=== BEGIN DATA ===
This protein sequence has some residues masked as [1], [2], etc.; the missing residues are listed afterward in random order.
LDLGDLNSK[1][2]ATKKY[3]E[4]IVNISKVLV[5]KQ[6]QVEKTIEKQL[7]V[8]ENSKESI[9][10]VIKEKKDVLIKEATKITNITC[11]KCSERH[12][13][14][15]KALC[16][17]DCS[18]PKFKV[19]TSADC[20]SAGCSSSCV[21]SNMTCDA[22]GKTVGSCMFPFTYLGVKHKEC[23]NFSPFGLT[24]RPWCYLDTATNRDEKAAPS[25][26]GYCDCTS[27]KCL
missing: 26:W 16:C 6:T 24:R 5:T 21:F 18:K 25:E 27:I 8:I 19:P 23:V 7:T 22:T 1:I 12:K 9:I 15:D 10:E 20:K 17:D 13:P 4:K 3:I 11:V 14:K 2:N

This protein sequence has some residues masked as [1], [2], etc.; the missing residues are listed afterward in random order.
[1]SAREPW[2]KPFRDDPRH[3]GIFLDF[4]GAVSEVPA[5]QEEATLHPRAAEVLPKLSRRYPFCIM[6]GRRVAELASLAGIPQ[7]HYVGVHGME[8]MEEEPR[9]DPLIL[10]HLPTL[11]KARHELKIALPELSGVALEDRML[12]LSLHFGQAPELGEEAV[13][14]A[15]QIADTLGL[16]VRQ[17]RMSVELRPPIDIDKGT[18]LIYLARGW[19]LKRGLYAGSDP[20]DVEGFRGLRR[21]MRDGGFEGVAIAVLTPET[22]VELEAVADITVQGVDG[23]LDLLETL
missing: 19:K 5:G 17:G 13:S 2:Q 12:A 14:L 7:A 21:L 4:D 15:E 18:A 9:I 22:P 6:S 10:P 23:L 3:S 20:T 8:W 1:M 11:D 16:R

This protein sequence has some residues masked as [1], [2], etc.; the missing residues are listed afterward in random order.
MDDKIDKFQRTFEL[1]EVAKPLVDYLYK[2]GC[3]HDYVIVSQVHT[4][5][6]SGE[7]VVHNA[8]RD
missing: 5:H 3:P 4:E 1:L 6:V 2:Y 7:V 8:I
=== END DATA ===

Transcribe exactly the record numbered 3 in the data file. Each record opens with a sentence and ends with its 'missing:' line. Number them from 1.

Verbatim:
This protein sequence has some residues masked as [1], [2], etc.; the missing residues are listed afterward in random order.
MDDKIDKFQRTFEL[1]EVAKPLVDYLYK[2]GC[3]HDYVIVSQVHT[4][5][6]SGE[7]VVHNA[8]RD
missing: 5:H 3:P 4:E 1:L 6:V 2:Y 7:V 8:I